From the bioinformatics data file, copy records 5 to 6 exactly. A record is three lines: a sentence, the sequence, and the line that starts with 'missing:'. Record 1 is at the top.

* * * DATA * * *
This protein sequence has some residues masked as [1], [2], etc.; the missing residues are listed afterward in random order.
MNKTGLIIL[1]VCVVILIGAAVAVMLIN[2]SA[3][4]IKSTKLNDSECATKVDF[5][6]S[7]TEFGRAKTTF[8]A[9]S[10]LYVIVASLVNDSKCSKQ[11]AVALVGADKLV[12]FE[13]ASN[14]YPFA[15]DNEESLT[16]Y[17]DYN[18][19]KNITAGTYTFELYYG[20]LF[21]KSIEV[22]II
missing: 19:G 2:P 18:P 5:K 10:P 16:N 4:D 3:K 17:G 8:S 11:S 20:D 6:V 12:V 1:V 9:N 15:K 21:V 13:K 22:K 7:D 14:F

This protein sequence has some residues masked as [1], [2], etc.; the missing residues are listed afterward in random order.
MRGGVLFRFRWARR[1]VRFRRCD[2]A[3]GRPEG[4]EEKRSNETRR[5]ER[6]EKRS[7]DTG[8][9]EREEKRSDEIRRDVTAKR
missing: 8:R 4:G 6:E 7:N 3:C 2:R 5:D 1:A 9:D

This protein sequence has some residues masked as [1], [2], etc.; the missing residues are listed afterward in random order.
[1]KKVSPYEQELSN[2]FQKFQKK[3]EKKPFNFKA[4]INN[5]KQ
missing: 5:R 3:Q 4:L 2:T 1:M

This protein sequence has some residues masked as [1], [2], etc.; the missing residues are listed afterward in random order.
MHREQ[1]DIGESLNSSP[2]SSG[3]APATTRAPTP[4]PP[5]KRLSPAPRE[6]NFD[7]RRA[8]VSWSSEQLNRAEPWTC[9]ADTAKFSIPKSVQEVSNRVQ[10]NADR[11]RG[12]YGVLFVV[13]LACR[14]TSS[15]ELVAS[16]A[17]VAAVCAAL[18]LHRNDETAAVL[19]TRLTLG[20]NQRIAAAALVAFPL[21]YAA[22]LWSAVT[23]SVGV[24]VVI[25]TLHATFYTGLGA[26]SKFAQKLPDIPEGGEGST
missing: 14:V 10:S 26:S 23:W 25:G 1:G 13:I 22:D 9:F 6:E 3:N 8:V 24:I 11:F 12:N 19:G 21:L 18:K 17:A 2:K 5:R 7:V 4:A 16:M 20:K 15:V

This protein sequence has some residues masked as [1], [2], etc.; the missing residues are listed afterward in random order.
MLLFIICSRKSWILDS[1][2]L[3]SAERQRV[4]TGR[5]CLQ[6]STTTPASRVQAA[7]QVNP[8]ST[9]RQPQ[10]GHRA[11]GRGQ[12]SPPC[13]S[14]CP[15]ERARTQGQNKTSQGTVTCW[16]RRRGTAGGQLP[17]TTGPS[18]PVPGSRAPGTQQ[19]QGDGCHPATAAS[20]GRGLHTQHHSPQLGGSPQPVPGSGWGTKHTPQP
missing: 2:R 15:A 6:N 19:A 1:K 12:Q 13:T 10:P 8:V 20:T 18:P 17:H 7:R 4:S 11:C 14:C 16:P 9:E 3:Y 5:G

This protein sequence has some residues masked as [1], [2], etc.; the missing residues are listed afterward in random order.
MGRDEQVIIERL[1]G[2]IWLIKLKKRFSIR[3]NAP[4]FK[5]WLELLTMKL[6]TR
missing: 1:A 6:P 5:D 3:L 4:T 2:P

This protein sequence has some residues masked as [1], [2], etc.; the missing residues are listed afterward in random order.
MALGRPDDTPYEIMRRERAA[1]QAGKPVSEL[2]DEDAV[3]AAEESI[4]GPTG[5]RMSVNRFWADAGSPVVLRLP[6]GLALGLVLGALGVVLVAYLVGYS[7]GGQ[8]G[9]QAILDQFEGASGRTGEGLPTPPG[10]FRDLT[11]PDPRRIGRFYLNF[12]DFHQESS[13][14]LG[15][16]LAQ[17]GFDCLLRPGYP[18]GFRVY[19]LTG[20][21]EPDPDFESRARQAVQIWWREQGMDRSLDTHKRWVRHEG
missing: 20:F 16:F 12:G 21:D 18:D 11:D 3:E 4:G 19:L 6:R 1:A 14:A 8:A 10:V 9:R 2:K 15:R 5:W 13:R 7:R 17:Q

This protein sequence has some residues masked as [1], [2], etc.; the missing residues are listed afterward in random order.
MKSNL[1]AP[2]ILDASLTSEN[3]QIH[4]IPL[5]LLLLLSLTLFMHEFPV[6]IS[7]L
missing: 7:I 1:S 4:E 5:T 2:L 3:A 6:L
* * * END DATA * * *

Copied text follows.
This protein sequence has some residues masked as [1], [2], etc.; the missing residues are listed afterward in random order.
MLLFIICSRKSWILDS[1][2]L[3]SAERQRV[4]TGR[5]CLQ[6]STTTPASRVQAA[7]QVNP[8]ST[9]RQPQ[10]GHRA[11]GRGQ[12]SPPC[13]S[14]CP[15]ERARTQGQNKTSQGTVTCW[16]RRRGTAGGQLP[17]TTGPS[18]PVPGSRAPGTQQ[19]QGDGCHPATAAS[20]GRGLHTQHHSPQLGGSPQPVPGSGWGTKHTPQP
missing: 2:R 15:A 6:N 19:A 1:K 12:Q 13:T 10:P 8:V 20:T 18:P 17:H 7:R 4:S 11:C 14:C 16:P 9:E 3:Y 5:G

This protein sequence has some residues masked as [1], [2], etc.; the missing residues are listed afterward in random order.
MGRDEQVIIERL[1]G[2]IWLIKLKKRFSIR[3]NAP[4]FK[5]WLELLTMKL[6]TR
missing: 1:A 6:P 5:D 3:L 4:T 2:P